I hope for peace and that the African people keep US/ EU racism , warmongering, greed and capitalism OUT of Africa.
In Response

by: nandra from: usa
December 16, 2013 4:42 PM
There was no standing ovation for Mugabe.

"And the reaction was mixed for Zimbabwe's Robert Mugabe, who invoked a visceral reaction of boos, but also cheering from the crowd."

There are many in South Africa who have fled from Zimbabwe because of Mugabe. The would have booed.

But I agree - everyone should keep their hands off Africa, including China, oil companies, and the like.

Featured Videos

Your JavaScript is turned off or you have an old version of Adobe's Flash Player. Get the latest Flash player.
US Supreme Court Hears Hijab Discrimination Casei
X
Katherine Gypson
February 25, 2015 11:30 PM
The U.S. Supreme Court has heard opening arguments in a workplace religious discrimination case that examines whether a clothing store can refuse to hire a young woman for wearing the headscarf she says is a symbol of her Muslim faith. Katherine Gypson reports from the Supreme Court.
Video

Video US Supreme Court Hears Hijab Discrimination Case

The U.S. Supreme Court has heard opening arguments in a workplace religious discrimination case that examines whether a clothing store can refuse to hire a young woman for wearing the headscarf she says is a symbol of her Muslim faith. Katherine Gypson reports from the Supreme Court.
Video

Video Falling Gas Prices Hurt Nascent Illinois Hydraulic Fracturing Industry

Falling oil prices are helping consumers purchase cheaper petroleum at the pump. But that’s made hydraulic fracturing or “fracking” less economically viable for the companies in the United States invested in the process. VOA’s Kane Farabaugh reports on one Midwestern town that was hoping to change its fortunes by cashing in on the next big U.S. oil boom.
Video

Video Fighting in Sudan's South Kordofan Fuels Mass Displacement

Heavy fighting in Sudan's South Kordofan state is causing hundreds of thousands to flee into uncertain conditions. Local aid organizations estimate as many as 400,000 civilians have been internally displaced since the conflict began more than three years ago, while another 250,000 have fled across the border to refugee camps in South Sudan. VOA's Adam Bailes reports.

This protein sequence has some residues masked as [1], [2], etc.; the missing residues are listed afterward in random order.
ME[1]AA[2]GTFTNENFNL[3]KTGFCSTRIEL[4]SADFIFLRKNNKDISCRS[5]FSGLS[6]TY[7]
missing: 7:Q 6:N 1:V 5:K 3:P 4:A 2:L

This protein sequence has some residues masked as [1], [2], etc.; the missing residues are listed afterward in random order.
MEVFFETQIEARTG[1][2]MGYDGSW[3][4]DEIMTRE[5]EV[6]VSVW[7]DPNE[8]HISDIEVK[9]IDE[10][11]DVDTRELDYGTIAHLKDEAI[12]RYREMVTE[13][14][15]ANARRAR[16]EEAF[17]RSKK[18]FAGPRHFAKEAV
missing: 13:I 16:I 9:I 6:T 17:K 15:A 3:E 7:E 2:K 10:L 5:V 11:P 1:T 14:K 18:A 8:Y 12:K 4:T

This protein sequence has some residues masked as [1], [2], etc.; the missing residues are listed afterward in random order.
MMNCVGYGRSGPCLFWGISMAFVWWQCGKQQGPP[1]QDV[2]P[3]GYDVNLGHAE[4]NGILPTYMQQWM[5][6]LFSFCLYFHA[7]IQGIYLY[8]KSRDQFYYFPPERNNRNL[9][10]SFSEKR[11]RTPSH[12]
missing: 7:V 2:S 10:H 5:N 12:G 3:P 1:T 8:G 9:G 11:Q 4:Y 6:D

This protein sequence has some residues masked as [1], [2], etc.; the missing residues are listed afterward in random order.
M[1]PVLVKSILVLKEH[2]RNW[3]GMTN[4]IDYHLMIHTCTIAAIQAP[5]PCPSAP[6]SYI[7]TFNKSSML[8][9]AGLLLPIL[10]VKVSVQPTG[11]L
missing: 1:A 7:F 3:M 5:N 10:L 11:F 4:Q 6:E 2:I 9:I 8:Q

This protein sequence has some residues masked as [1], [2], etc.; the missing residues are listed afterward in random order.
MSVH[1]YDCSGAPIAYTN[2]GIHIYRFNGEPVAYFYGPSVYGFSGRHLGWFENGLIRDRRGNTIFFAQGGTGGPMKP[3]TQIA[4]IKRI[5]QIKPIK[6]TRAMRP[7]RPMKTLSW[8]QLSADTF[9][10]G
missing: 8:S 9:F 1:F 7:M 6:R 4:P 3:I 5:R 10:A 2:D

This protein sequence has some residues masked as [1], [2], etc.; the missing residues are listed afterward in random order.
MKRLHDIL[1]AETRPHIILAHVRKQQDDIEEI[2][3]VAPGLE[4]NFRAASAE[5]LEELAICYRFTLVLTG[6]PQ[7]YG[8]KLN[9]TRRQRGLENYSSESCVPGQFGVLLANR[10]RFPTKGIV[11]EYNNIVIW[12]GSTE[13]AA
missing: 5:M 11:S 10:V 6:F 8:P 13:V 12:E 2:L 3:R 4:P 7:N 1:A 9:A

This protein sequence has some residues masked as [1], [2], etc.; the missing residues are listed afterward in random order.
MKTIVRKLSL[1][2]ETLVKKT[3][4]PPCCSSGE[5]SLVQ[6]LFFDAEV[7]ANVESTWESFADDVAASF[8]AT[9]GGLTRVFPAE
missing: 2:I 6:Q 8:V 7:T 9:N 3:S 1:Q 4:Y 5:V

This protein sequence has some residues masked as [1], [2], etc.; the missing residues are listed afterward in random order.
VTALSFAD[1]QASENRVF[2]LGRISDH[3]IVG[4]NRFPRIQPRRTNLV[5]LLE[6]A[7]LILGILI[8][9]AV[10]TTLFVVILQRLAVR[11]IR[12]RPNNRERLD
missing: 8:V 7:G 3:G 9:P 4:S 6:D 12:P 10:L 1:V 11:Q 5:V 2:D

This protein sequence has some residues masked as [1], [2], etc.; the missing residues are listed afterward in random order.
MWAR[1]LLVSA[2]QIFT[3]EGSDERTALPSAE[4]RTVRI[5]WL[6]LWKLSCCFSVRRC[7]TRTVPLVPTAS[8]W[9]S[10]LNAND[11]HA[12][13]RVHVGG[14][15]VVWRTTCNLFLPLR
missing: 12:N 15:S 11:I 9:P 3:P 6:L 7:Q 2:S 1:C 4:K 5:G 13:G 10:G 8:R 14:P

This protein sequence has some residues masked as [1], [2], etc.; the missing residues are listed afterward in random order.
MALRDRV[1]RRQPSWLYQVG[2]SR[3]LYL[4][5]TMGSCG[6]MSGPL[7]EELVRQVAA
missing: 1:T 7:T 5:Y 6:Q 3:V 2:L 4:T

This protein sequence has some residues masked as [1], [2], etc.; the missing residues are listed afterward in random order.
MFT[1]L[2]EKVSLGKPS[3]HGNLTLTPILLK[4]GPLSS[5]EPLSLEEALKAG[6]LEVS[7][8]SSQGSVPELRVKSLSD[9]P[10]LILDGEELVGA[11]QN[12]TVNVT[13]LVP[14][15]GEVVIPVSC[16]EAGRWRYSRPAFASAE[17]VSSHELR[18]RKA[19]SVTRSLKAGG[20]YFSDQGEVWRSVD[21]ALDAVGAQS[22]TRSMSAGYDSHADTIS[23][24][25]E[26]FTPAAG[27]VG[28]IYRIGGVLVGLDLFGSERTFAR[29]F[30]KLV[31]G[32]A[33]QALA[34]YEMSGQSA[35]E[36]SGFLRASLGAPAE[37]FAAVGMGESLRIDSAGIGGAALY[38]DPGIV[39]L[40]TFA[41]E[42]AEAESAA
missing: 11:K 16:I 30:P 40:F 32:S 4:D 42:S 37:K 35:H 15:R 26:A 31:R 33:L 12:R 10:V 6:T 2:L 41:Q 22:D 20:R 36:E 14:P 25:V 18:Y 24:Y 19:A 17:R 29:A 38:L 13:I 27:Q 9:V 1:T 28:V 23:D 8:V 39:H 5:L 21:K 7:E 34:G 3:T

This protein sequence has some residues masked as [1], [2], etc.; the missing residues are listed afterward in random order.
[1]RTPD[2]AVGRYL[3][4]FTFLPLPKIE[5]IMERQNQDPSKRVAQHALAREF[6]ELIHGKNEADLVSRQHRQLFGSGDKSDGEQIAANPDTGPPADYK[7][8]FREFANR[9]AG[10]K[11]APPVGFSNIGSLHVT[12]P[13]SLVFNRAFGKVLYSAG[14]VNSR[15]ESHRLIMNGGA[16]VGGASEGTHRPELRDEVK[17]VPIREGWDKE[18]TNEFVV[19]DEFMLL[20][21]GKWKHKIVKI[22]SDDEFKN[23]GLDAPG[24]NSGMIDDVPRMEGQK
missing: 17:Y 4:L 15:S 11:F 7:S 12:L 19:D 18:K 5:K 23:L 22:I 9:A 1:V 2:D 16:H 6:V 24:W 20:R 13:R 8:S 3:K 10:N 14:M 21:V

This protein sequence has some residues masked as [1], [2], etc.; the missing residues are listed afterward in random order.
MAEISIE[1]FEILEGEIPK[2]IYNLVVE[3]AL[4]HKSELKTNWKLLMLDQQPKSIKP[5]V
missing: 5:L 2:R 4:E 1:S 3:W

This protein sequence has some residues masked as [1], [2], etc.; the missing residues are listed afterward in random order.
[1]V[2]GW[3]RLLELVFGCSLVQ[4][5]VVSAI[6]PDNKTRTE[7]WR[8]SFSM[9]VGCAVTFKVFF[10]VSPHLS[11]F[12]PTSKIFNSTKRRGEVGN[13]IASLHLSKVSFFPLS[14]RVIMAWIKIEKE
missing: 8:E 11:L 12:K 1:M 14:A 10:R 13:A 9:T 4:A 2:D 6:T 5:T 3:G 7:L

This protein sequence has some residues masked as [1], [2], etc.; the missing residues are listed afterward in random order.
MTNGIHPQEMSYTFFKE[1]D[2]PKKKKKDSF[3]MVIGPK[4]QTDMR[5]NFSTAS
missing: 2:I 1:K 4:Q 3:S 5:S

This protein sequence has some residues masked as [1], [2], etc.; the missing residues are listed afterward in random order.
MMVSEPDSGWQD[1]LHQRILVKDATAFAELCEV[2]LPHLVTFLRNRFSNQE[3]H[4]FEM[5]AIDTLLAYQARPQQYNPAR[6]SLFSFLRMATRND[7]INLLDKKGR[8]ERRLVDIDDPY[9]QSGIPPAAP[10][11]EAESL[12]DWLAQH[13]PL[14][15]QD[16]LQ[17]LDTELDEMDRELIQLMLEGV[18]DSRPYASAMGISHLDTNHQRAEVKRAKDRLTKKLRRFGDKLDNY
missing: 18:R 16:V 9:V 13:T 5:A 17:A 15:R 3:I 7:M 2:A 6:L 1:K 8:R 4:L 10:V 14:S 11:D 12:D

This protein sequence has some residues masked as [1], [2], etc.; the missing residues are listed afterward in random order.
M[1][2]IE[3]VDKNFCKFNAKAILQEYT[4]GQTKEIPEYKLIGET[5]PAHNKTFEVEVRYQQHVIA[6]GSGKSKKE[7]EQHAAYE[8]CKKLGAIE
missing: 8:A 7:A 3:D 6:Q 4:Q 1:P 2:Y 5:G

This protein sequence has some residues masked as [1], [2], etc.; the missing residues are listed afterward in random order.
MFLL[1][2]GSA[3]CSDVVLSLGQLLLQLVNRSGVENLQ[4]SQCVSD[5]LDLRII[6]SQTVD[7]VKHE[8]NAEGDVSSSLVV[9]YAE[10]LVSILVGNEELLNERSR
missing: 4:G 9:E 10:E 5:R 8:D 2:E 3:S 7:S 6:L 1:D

Video

Video Lao Dam Project Runs Into Opposition

A Lao dam project on a section of the Mekong River is drawing opposition from local fishermen, international environmental groups and neighboring countries. VOA's Say Mony visited the region to investigate the concerns. Colin Lovett narrates.
Video

Video A Filmmaker Discovers Her Biracial Identity in "Little White Lie

Lacey Schwartz grew up in an upper middle-class Jewish family, in a town in upstate New York where almost everyone she knew was white. She assumed that she was, as well. Her recent documentary, Little White Lie, tells the story of how she uncovered the secret of her true racial background. VOA’s Carolyn Weaver has more on the film.
Video

Video Deep Under Antarctic Ice Sheet, Life!

With the end of summer in the Southern hemisphere, the Antarctic research season is over. Scientists from Northern Illinois University are back in their laboratory after a 3-month expedition on the Ross Ice Shelf, the world’s largest floating ice sheet. As VOA’s Rosanne Skirble reports, they hope to find clues to explain the dynamics of the rapidly melting ice and its impact on sea level rise.
Video

Video US-Cuba Normalization Talks Resume Friday

Negotiations aimed at normalizing diplomatic relations between the U.S. and Cuba resume Friday. On the table: lifting a half-century trade embargo and easing banking and travel restrictions. There's opposition in Congress, but some analysts say there may be sufficient political and economic incentives in both nations for a potential breakthrough this year. VOA's Mil Arcega reports.
Video

Video Pakistan's Deadline For SIM Registration Has Cellphone Users Scrambling

Pakistani cell phone users have until midnight Thursday to register their SIM cards, or their service will be cut off. While some privacy experts worry about government intrusion, many Pakistanis are just worried about keeping their phone lines open. VOA Deewa reporter Arshad Muhmand has more from Peshawar.
Video

Video Myanmar Warns Factory Workers to End Strikes

Outside Myanmar's main city Yangon, thousands of workers walked off their jobs earlier this month demanding a doubling of their wages, pay raises after a year and input from labor unions on industrial regulations. Since Friday, the standoff has grown more tense as police moved in to disrupt the sit-ins, resulting in clashes that injured people from both sides. VOA correspondent Steve Herman visited industrial zones which have become a focus of Myanmar's fledgling workers rights movement.
Video

Video Oscar Winners Do More Than Thank the Academy

The Academy Awards presentation is Hollywood’s night to reward the best movies from the previous year. It’s typically a lot of glitter, a lot of thank you’s, a lot of speeches. But many of this year’s speeches carried messages beyond the thank you's. VOA’s Carolyn Presutti takes a look.

All About America

Circumventing Censorship

An Internet Primer for Healthy Web Habits

As surveillance and censoring technologies advance, so, too, do new tools for your computer or mobile device that help protect your privacy and break through Internet censorship.
More